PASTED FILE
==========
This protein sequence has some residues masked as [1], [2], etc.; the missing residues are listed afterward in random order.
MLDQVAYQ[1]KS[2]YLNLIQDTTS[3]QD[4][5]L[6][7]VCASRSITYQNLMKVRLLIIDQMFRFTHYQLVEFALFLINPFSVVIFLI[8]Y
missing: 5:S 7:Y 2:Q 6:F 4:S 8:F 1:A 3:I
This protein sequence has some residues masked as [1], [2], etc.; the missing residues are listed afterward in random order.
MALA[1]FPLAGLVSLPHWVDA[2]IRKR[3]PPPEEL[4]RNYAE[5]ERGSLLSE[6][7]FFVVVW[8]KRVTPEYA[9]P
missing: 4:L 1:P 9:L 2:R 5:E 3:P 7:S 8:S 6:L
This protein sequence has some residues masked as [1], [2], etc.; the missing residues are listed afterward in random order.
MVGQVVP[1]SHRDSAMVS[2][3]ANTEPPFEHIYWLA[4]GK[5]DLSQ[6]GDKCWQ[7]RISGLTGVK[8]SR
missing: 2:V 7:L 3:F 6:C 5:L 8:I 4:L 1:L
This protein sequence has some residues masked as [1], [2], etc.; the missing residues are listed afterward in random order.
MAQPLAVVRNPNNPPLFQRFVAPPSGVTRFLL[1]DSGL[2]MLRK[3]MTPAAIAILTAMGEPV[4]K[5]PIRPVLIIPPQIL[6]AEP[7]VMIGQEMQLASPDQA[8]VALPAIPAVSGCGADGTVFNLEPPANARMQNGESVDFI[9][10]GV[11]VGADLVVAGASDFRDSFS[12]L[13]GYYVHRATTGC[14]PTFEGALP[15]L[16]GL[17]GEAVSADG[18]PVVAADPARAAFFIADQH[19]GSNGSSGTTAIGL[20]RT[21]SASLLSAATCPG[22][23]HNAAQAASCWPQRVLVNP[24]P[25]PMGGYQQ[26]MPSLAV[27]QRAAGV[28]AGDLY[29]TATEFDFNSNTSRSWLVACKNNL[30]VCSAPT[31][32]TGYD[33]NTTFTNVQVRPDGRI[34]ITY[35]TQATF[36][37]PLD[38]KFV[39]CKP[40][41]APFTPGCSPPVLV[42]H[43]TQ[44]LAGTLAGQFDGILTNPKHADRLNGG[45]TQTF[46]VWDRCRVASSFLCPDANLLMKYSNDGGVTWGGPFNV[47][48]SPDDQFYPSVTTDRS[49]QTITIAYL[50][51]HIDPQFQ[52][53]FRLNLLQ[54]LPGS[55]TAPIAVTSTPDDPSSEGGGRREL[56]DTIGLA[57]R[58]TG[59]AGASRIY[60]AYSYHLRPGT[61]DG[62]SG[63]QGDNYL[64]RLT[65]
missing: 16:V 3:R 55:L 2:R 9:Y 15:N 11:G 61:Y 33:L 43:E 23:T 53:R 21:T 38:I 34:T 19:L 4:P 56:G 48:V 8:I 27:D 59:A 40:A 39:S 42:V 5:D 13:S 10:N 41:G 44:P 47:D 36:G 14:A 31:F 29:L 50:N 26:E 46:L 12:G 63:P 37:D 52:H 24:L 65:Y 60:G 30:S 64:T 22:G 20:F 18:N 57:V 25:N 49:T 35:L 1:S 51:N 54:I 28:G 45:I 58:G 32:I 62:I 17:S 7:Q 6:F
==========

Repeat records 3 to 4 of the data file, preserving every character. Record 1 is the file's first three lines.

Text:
This protein sequence has some residues masked as [1], [2], etc.; the missing residues are listed afterward in random order.
MVGQVVP[1]SHRDSAMVS[2][3]ANTEPPFEHIYWLA[4]GK[5]DLSQ[6]GDKCWQ[7]RISGLTGVK[8]SR
missing: 2:V 7:L 3:F 6:C 5:L 8:I 4:L 1:L
This protein sequence has some residues masked as [1], [2], etc.; the missing residues are listed afterward in random order.
MAQPLAVVRNPNNPPLFQRFVAPPSGVTRFLL[1]DSGL[2]MLRK[3]MTPAAIAILTAMGEPV[4]K[5]PIRPVLIIPPQIL[6]AEP[7]VMIGQEMQLASPDQA[8]VALPAIPAVSGCGADGTVFNLEPPANARMQNGESVDFI[9][10]GV[11]VGADLVVAGASDFRDSFS[12]L[13]GYYVHRATTGC[14]PTFEGALP[15]L[16]GL[17]GEAVSADG[18]PVVAADPARAAFFIADQH[19]GSNGSSGTTAIGL[20]RT[21]SASLLSAATCPG[22][23]HNAAQAASCWPQRVLVNP[24]P[25]PMGGYQQ[26]MPSLAV[27]QRAAGV[28]AGDLY[29]TATEFDFNSNTSRSWLVACKNNL[30]VCSAPT[31][32]TGYD[33]NTTFTNVQVRPDGRI[34]ITY[35]TQATF[36][37]PLD[38]KFV[39]CKP[40][41]APFTPGCSPPVLV[42]H[43]TQ[44]LAGTLAGQFDGILTNPKHADRLNGG[45]TQTF[46]VWDRCRVASSFLCPDANLLMKYSNDGGVTWGGPFNV[47][48]SPDDQFYPSVTTDRS[49]QTITIAYL[50][51]HIDPQFQ[52][53]FRLNLLQ[54]LPGS[55]TAPIAVTSTPDDPSSEGGGRREL[56]DTIGLA[57]R[58]TG[59]AGASRIY[60]AYSYHLRPGT[61]DG[62]SG[63]QGDNYL[64]RLT[65]
missing: 16:V 3:R 55:L 2:R 9:Y 15:N 11:G 61:Y 33:L 43:E 23:T 53:R 21:T 38:I 34:T 19:L 4:P 56:G 48:V 8:I 27:D 59:A 40:A 39:S 42:V 5:D 13:S 10:N 41:G 44:P 47:D 36:G 14:A 31:F 29:L 50:N 26:E 46:L 12:G 63:P 37:D 52:H 24:L 65:Y 60:G 30:S 64:T 22:G 20:F 18:N 57:V 25:N 49:T 35:L 1:S 51:N 54:I 28:G 45:I 58:G 32:I 62:I 17:S 7:Q 6:F